Mother and children refugees
My brothers Stanislaw, Roman, Jan and I could be considered lucky because we had a mother with us when our boatload of Polish refugees crossed the Caspian Sea and landed in Iran in 1942. But then came long periods of separation from each other while Stanislaw joined the Polish army cadets and my mother was appointed a caregiver of a group of Polish orphans.
My mother was asked if she was willing to become a member of the staff responsible for the group of 733 Polish orphans going to New Zealand. We came with her. At the Polish Children's Camp in Pahiatua, she was assigned a job in the kitchen and worked there from 1944 to 1949. Within a year or two of our arrival, Roman was placed in St Patrick's College in Wellington and in 1948 Jan joined him. I spent a lot of time as a patient in Silverstream Hospital, Upper Hutt.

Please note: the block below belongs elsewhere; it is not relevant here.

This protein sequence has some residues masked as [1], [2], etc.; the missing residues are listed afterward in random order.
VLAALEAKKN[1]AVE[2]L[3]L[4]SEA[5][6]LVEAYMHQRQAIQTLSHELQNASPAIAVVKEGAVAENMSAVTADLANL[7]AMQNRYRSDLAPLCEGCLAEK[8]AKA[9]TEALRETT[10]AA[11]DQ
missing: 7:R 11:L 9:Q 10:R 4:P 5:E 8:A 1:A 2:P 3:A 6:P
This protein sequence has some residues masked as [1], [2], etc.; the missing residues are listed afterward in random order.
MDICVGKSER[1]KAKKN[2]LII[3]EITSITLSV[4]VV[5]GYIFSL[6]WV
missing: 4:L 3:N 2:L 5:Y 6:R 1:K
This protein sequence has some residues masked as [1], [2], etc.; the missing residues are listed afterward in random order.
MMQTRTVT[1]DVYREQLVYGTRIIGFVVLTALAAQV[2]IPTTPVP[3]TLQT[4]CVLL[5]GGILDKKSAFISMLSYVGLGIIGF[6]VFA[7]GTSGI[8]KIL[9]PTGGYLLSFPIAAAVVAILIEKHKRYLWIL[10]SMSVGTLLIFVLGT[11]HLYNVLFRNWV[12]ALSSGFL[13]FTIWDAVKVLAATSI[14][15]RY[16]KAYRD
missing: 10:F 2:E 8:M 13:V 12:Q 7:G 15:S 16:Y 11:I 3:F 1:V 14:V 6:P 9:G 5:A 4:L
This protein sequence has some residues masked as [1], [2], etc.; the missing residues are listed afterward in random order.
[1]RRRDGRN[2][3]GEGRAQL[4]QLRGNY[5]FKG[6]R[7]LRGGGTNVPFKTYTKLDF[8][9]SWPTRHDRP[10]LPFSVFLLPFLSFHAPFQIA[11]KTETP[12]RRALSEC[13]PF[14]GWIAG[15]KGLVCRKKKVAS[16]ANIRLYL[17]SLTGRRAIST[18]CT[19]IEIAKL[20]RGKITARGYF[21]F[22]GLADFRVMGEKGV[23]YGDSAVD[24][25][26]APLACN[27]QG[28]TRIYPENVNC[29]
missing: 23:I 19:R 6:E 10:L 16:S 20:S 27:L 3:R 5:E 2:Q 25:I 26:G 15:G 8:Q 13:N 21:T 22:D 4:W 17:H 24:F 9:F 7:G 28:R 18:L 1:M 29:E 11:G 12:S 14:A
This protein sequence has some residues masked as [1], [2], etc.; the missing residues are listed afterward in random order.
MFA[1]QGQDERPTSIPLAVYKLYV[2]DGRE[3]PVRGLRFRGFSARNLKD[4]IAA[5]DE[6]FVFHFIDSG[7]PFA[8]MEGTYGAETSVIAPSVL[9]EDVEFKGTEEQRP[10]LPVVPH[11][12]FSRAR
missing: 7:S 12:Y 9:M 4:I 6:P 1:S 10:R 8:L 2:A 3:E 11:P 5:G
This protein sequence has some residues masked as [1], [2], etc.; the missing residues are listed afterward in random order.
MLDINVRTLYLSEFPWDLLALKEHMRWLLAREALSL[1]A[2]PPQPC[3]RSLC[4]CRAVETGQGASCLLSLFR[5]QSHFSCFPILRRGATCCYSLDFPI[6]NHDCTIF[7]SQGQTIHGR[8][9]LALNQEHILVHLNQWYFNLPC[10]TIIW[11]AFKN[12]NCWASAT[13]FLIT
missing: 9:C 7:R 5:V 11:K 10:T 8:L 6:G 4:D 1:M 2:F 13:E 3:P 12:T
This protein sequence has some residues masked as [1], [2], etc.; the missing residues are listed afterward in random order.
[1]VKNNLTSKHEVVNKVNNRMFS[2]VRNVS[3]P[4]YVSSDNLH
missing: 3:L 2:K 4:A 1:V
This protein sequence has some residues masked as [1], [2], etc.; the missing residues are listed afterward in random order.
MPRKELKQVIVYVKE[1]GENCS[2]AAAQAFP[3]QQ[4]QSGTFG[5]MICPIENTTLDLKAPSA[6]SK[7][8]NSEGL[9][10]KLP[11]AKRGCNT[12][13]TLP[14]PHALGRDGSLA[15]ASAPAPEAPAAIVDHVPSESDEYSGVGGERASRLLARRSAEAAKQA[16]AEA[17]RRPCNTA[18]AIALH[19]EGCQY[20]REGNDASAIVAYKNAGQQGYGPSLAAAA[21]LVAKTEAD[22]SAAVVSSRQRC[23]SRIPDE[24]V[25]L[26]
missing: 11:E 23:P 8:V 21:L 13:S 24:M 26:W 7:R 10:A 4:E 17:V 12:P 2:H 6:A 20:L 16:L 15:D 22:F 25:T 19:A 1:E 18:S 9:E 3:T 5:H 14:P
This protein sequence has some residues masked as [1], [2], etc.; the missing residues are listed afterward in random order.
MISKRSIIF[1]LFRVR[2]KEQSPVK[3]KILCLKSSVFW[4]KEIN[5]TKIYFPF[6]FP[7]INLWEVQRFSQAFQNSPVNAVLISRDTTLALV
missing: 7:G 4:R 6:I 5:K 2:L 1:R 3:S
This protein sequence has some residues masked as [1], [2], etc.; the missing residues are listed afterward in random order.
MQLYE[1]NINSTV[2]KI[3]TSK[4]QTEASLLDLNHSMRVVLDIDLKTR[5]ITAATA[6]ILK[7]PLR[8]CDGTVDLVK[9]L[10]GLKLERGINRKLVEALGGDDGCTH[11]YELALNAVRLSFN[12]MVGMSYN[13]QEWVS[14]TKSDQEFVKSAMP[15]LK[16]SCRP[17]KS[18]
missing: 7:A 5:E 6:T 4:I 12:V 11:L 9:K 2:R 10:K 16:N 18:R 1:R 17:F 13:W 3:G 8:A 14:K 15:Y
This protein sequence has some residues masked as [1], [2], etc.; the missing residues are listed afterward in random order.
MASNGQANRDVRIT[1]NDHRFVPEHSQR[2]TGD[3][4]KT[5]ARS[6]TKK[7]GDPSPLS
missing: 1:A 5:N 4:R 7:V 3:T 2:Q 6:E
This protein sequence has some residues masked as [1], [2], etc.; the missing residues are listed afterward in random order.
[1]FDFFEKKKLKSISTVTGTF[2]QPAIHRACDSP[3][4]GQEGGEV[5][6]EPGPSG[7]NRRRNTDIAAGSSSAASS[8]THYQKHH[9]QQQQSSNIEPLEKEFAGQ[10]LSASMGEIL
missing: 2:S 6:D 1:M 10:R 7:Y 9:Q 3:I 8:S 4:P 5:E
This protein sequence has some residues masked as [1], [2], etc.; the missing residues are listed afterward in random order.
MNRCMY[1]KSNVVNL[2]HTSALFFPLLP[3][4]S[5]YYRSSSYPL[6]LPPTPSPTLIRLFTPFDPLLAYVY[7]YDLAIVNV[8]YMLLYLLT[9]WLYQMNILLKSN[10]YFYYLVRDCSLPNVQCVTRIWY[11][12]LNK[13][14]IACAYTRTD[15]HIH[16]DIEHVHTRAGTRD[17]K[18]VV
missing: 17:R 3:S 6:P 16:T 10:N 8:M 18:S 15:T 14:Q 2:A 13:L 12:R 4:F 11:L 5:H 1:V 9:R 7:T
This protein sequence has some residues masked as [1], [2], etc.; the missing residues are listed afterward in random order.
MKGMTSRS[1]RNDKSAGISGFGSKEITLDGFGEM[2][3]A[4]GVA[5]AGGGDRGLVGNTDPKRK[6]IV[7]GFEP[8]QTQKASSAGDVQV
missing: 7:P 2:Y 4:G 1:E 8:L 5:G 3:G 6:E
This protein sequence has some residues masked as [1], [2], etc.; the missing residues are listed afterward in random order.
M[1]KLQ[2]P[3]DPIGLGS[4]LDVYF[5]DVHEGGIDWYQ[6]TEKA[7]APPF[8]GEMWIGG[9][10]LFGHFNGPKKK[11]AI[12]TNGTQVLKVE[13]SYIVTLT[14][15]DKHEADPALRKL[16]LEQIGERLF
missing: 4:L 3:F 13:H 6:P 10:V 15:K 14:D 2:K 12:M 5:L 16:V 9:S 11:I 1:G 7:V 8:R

When the camp was closed, my mother came to Wellington, found employment in the Wellington Public Hospital laundry and boarded with the Gazdowicz family. I was at a boarding school and spent my holidays with our New Zealand friends. My mother had to contribute towards our education. She had no hope of saving enough money for a deposit on a home and keeping her family together, yet she still managed to keep in touch with us. The disadvantages she had seemed insurmountable.
The only time we lived as a family was after my brother Stanisław joined us in the late 1940s. He married and bought a house, and invited us to live with him. By then we were all working. Soon I got married, as did Roman, and Jan went overseas. My mother moved from place to place and at one time she lived with me.
But she never complained about her tough life, nor her gnarled hands from years of hard labour. She cried when things looked hopeless but never gave up hope. Neither did she demand help. It was Gerald O'Brien (the Prime Minister's electorate secretary and chairperson, treasurer of the Polish Hostel Board and who was involved with the welfare of the Polish children refugees) who decided to help her. Thanks to him, she was able to move into a council flat – her first permanent home after being forcibly deported with her family at the beginning of World War II.